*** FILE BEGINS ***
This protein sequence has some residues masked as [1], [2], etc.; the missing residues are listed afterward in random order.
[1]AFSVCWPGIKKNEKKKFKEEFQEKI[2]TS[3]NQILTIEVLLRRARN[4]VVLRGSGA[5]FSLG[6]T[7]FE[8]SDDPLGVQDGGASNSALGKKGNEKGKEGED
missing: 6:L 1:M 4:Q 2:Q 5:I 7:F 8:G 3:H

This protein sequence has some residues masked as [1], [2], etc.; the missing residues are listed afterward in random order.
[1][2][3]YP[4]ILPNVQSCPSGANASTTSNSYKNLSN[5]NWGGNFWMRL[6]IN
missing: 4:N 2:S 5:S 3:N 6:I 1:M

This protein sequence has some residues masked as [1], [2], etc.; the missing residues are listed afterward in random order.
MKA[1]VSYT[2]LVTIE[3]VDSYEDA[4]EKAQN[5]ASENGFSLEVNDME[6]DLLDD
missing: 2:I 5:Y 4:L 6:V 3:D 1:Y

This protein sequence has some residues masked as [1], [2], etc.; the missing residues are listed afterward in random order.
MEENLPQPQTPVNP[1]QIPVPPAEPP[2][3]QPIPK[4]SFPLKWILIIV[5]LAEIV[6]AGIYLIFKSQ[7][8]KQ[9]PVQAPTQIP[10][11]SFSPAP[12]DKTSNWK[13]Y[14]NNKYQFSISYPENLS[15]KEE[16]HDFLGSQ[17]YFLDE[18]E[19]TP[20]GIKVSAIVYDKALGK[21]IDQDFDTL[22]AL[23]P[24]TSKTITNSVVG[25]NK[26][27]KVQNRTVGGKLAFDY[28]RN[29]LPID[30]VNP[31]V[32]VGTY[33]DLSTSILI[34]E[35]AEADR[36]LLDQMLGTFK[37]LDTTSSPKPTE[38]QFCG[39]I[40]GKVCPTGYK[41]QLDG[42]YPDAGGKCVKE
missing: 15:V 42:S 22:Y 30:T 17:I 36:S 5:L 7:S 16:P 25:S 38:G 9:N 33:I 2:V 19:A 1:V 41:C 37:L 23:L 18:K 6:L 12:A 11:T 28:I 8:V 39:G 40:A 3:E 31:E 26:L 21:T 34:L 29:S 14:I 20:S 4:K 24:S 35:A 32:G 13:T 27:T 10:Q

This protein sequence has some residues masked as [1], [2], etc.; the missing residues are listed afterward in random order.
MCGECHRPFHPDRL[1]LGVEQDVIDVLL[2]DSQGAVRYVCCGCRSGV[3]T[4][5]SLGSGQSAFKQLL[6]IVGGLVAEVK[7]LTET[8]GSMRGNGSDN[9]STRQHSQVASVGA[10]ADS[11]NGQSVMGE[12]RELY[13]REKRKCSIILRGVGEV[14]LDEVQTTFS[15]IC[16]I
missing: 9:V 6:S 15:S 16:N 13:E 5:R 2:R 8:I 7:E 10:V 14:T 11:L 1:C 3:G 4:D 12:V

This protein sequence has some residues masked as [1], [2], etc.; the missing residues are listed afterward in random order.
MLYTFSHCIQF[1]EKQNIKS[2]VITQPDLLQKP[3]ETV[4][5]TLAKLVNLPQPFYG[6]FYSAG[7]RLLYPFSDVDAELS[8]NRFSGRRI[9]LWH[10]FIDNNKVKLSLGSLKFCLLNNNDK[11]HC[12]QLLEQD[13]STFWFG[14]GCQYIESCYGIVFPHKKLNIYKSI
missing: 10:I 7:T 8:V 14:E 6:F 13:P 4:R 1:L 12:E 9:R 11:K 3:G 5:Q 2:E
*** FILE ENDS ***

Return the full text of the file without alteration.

This protein sequence has some residues masked as [1], [2], etc.; the missing residues are listed afterward in random order.
[1]AFSVCWPGIKKNEKKKFKEEFQEKI[2]TS[3]NQILTIEVLLRRARN[4]VVLRGSGA[5]FSLG[6]T[7]FE[8]SDDPLGVQDGGASNSALGKKGNEKGKEGED
missing: 6:L 1:M 4:Q 2:Q 5:I 7:F 8:G 3:H

This protein sequence has some residues masked as [1], [2], etc.; the missing residues are listed afterward in random order.
[1][2][3]YP[4]ILPNVQSCPSGANASTTSNSYKNLSN[5]NWGGNFWMRL[6]IN
missing: 4:N 2:S 5:S 3:N 6:I 1:M

This protein sequence has some residues masked as [1], [2], etc.; the missing residues are listed afterward in random order.
MKA[1]VSYT[2]LVTIE[3]VDSYEDA[4]EKAQN[5]ASENGFSLEVNDME[6]DLLDD
missing: 2:I 5:Y 4:L 6:V 3:D 1:Y

This protein sequence has some residues masked as [1], [2], etc.; the missing residues are listed afterward in random order.
MEENLPQPQTPVNP[1]QIPVPPAEPP[2][3]QPIPK[4]SFPLKWILIIV[5]LAEIV[6]AGIYLIFKSQ[7][8]KQ[9]PVQAPTQIP[10][11]SFSPAP[12]DKTSNWK[13]Y[14]NNKYQFSISYPENLS[15]KEE[16]HDFLGSQ[17]YFLDE[18]E[19]TP[20]GIKVSAIVYDKALGK[21]IDQDFDTL[22]AL[23]P[24]TSKTITNSVVG[25]NK[26][27]KVQNRTVGGKLAFDY[28]RN[29]LPID[30]VNP[31]V[32]VGTY[33]DLSTSILI[34]E[35]AEADR[36]LLDQMLGTFK[37]LDTTSSPKPTE[38]QFCG[39]I[40]GKVCPTGYK[41]QLDG[42]YPDAGGKCVKE
missing: 15:V 42:S 22:Y 30:T 17:I 36:S 5:L 7:S 16:P 25:S 38:G 9:N 33:I 2:V 19:A 1:V 41:C 37:L 23:L 18:K 6:L 12:A 11:T 28:I 8:V 39:G 40:A 3:E 31:E 26:L 21:T 34:L 29:S 14:I 20:S 4:K 24:S 35:A 32:G 13:T 27:T 10:Q

This protein sequence has some residues masked as [1], [2], etc.; the missing residues are listed afterward in random order.
MCGECHRPFHPDRL[1]LGVEQDVIDVLL[2]DSQGAVRYVCCGCRSGV[3]T[4][5]SLGSGQSAFKQLL[6]IVGGLVAEVK[7]LTET[8]GSMRGNGSDN[9]STRQHSQVASVGA[10]ADS[11]NGQSVMGE[12]RELY[13]REKRKCSIILRGVGEV[14]LDEVQTTFS[15]IC[16]I
missing: 9:V 6:S 15:S 16:N 13:E 5:R 2:R 8:I 7:E 10:V 14:T 11:L 1:C 3:G 4:D 12:V

This protein sequence has some residues masked as [1], [2], etc.; the missing residues are listed afterward in random order.
MLYTFSHCIQF[1]EKQNIKS[2]VITQPDLLQKP[3]ETV[4][5]TLAKLVNLPQPFYG[6]FYSAG[7]RLLYPFSDVDAELS[8]NRFSGRRI[9]LWH[10]FIDNNKVKLSLGSLKFCLLNNNDK[11]HC[12]QLLEQD[13]STFWFG[14]GCQYIESCYGIVFPHKKLNIYKSI
missing: 10:I 7:T 8:V 14:E 6:F 13:P 4:R 1:L 12:E 9:R 11:K 3:G 5:Q 2:E